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Read Article Summaries From Top Medical Journals
Anesthesia for a patient with Fanconi anemia for developmental dislocation of the hip: A case report
Revista Brasileira de Anestesiologia, July 31, 2014
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The rationale for microcirculatory guided fluid therapy
Current Opinion in Critical Care, May 2, 2014
Tissue oxygen saturation and finger perfusion index in central hypovolemia: Influence of pain
Critical Care Medicine, March 23, 2015
Penn Medicine researchers discover possible new general anesthetics
Penn Medicine, January 22, 2015
Researchers make breakthrough on new anesthetics
American Society of Anesthesiologists News, January 21, 2015
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Question: A 20-year-old woman presents to her family practitioner for evaluation of progressive fatigue, lightheadedness, dyspnea on exertion, and epistaxis that began insidiously about 2 weeks ago. She also comments that her urine is dark.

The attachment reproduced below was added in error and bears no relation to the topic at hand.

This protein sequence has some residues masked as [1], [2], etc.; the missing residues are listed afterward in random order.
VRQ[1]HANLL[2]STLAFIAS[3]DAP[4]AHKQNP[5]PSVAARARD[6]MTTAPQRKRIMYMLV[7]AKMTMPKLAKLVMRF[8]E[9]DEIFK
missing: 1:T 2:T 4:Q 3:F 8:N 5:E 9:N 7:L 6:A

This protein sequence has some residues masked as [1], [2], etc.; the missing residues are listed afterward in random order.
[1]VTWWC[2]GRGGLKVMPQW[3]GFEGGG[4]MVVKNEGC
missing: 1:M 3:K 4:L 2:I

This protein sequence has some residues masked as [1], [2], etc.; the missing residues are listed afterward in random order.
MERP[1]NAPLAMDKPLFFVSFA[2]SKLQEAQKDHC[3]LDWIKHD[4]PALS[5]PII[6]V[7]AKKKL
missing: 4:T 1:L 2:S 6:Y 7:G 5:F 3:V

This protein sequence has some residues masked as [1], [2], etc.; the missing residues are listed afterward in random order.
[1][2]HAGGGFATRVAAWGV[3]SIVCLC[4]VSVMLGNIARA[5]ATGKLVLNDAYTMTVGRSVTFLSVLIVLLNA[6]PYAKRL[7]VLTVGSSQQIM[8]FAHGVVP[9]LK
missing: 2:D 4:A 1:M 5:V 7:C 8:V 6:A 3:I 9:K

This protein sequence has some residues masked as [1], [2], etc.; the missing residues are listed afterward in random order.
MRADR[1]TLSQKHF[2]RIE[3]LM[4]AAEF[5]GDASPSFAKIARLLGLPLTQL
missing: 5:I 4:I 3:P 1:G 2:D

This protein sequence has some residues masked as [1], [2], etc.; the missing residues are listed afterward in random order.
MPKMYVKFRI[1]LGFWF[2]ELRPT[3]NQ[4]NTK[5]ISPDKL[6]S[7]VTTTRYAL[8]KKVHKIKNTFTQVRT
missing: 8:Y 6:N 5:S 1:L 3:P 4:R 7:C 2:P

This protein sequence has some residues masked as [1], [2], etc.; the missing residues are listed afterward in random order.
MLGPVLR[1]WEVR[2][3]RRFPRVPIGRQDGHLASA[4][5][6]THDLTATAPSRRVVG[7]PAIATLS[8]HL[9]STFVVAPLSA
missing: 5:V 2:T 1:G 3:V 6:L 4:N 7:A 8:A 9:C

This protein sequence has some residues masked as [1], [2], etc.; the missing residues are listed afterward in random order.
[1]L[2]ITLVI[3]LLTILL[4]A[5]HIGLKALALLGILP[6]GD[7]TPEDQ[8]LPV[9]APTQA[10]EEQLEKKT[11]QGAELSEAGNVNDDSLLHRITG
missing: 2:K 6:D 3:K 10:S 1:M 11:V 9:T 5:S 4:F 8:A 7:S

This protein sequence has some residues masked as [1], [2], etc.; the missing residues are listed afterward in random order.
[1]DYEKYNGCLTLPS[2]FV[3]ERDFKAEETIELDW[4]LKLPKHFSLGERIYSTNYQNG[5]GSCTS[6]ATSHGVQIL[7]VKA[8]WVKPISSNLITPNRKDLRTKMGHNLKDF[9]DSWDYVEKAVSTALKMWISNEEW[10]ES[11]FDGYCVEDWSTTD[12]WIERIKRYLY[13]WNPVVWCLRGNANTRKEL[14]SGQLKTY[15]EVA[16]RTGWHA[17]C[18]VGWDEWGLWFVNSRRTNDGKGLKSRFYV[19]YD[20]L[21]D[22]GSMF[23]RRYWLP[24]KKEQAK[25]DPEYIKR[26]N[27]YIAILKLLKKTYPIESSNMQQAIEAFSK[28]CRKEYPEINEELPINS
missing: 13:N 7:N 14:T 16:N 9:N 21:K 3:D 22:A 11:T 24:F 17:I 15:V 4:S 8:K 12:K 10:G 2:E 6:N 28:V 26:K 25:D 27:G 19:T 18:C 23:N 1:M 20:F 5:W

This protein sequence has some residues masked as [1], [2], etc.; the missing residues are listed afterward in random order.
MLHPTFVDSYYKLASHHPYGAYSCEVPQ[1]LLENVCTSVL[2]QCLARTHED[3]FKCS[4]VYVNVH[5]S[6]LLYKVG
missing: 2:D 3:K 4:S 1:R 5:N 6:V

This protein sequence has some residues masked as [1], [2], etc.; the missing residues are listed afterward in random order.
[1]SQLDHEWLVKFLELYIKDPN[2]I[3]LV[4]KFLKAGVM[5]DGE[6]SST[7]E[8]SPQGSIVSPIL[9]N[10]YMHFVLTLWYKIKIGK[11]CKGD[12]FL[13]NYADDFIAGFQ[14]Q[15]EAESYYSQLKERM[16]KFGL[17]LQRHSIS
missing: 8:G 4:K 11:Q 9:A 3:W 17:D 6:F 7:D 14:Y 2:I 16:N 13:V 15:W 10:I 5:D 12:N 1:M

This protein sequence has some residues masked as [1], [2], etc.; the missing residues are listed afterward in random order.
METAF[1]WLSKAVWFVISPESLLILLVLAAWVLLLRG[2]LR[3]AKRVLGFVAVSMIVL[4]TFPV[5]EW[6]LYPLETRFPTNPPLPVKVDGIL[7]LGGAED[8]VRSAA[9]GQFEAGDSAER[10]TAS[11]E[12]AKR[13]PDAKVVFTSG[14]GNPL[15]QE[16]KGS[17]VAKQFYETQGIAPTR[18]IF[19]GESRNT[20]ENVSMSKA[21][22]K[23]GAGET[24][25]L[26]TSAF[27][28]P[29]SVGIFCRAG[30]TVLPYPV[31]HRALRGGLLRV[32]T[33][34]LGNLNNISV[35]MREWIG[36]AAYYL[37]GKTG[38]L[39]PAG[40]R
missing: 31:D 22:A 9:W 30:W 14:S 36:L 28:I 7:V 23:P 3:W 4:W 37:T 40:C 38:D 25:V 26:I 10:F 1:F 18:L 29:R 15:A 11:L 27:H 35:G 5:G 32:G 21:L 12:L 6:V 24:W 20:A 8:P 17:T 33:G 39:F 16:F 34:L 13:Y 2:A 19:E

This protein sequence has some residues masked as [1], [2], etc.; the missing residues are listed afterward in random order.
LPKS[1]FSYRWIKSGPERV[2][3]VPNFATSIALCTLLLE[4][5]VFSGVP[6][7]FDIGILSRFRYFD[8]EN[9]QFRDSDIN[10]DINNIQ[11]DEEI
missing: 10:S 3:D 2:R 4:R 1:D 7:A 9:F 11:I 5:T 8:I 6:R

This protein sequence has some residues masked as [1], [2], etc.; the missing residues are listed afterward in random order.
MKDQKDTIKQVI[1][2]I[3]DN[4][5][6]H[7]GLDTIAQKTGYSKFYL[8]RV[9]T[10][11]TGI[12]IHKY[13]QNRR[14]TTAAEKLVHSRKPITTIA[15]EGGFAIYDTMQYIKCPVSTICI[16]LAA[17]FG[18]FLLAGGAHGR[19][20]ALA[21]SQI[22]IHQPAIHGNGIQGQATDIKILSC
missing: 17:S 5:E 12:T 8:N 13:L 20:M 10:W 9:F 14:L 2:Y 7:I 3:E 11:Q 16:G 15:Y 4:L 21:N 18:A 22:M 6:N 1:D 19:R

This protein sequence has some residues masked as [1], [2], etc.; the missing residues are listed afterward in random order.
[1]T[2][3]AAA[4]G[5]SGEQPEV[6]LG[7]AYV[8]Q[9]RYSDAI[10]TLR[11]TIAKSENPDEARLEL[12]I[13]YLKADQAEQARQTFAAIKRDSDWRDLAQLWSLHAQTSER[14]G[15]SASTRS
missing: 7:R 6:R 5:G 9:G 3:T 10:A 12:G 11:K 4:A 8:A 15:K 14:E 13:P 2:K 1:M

- Medical history: Significant only for intermittent epistaxis dating back to childhood, which had never been evaluated. She denied easy bruising or bleeding gums; her menstrual flow was described as “heavy” since menarche and throughout adolescence.
- Family history: Benign.
- Surgical history: Significant for a cesarean hysterectomy 2 years ago due to postpartum hemorrhage in the recovery room which could not be controlled pharmacologically or with uterine artery ligation. Patient reported a normal “blood count” at her routine postpartum visit. The in-office hematocrit was 15%. A peripheral blood smear revealed decreased platelets, spherocytes and a reticulocyte count of 10.0%. The direct Coomb’s test was positive.
Additional admission labs at a community hospital were significant for the following:
- HCT: 16.2%
- WBC count: 7400
- Neutrophil count: 53%
- Platelet count: 62000
- Reticulocyte count: 10.7%
- PT/PTT: Normal
- LDH: 532 IU/L
- Indirect bilirubin: 4.9 mg/dL
- Haptoglobin: 9 mg/dL
The patient underwent a slow transfusion with PRBCs. Based on the initial evaluation, what is the most likely diagnosis?